of their choice. Let’s watch how these cruising trout feed. When casting to these trout, you don’t cast to the rise,
you must determine the speed, and in which direction
the trout is moving, to anticipate where to place your fly. I’m scooping the insects up from the surface, what we see are
duns, emergers, and shucks of blue winged olives and midges. The hatch is at its peak. You must be wondering why I’m filming
instead of fishing. Sometimes I wonder the same thing. This is a wild landlocked salmon river. It has the usual freestone hatches
of Hendricksons, blue winged olives, quills,
caddis and tricos. The water is tannin colored,
and this section is very difficult to fish. The water is very deep at the shore line,
with brush and trees at your back. And that brings me to my fishing buddy,
Ron Halick, who called down to me to look at a large
landlocked salmon he is casting to. Well, I placed my camera underwater, and there it was. There is significant color shifting.
The colors are not true,` especially at this depth. A beautifully shaped fish, it is feeding in the drift. Let’s see what it is feeding on. It is a large invertebrate, light in color, and any substance that was white
or cream colored that drifted by was either inspected
or taken. Well, we went through our repertoire
of 3000 flies but found nothing there. Later on I read Leizer and Boyles book, Stoneflies For The Angler, and they named one chapter, The Secret Of The White Nymph,
the white stonefly. As invertebrates grow, they shed
their outer skin, and for a few hours before the
new skin hardens and darkens, they have a creamy
white appearance, and fish just love them. And this is true for almost all invertebrates. Since then, I always have a molting
stonefly pattern in my fly box, and cream-colored imitations
of other nymphs. I’m watching trout feeding on
a spring creek. There are caddis on the water. My camera is even with the water surface. Wow, that was close.
I slowly lowered my camera underwater atop a large boulder. Here is the feeding trout, but I’m too close and at the wrong angle,
so I took up another position on the water’s edge. The trout is holding in a perfect lie in front of a boulder, riding the bow wake. At times, the current moves the fish
to its right, but with a flip of its tail it comes back
to the focal point. That ideal point, and confined to
a very small area. The trout must continually adjust
its position, sometimes getting too close to the rock. A take of vegetation, and now, an emerger. As we’ll see, this trout is a very opportunistic feeder,
sometimes taking anything that looks like food. A dimple rise, difficult to see from the surface. Another emerger, this one more obvious from the surface. And here we see, not a fin moving. The current doing all the work. A take on the surface, and the tell-tale bubbles in the ring of the rise. And another. A take on the right in the drift. And another bubble rise. An emerger, with hardly a dimple. Let’s slow this one down, a natural beadhead. A gulping rise, where the trout actually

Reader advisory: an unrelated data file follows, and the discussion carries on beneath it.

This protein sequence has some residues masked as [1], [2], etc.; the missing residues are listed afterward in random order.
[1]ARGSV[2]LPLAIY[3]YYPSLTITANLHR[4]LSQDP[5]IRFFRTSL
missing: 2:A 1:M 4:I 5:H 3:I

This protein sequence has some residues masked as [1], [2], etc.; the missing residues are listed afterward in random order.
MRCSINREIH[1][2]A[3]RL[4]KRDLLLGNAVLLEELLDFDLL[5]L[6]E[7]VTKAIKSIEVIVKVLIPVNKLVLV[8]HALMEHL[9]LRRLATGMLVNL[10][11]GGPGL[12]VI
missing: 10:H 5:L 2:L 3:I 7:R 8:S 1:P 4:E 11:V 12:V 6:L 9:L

spits water into the air. I have found that when a trout exhibits
chewing motions of extended duration, it is trying to dislodge
and expel the substance it took into its mouth, as we see here. We have to watch this in slow motion. The trout targets its potential food. We see dark objects in this clump of algae. We’ll see the fish take, and shuffle it
around in its mouth, and then expel the algae from both
sides of its mouth. And as we can see, retaining the food. I see this very often but then I also see this, the trout will take the algae, taste it and swallow it all. Why? Well, all invertebrates start life as eggs. Where? On the stream bottom in algae, and it also contains countless miniscule invertebrates. Salmonids have very sensitive taste buds, not only in their entire mouth, but also on the outside of their lips, top and bottom. Trout feed primarily by sight, but they swallow based upon taste. Remember the piece of bark, well, when trout taste this nutritious algae,
they swallow the whole thing. Here is a change of mind take.
Was that your fly? And….it changes its mind again! Here is a surface take, but it is expelled instantly. Let’s just take in the beauty of this scene. How many colors do we see? Steel black, white, silver, scarlet,
mother of pearl, God had all the colors at his disposal,
but he chose these for this rainbow. Caddis are still on the water.
Let’s slow this one down. What if that were your fly, would you
hook this trout? Maybe not! Let’s find out. If you had cast your fly to this rising trout from downstream,
and there’s your fly, and your line, leader and tippet
were laid down in a perfectly straight line upstream, let’s see what would happen. The snout hits the tippet and pops the
fly away from the fish, and when you set your hook, there’s nothing there. When casting upstream for rising trout,
always use the curve cast where the fly would enter the
trout’s window before the tippet, leader and line. There are many skittering caddis on the water.
The trout will choose one of them for its meal. Now, in slow motion, how many caddis can you see
on the surface? A choice has been made. Is that your fly? Now if that were your fly…. I watched this trout feed for over two hours
while lying in the mud on the shoreline. I have never had a more cooperative
underwater subject as this feeding trout. Thank you, ONCHORYNCHUS MYKISS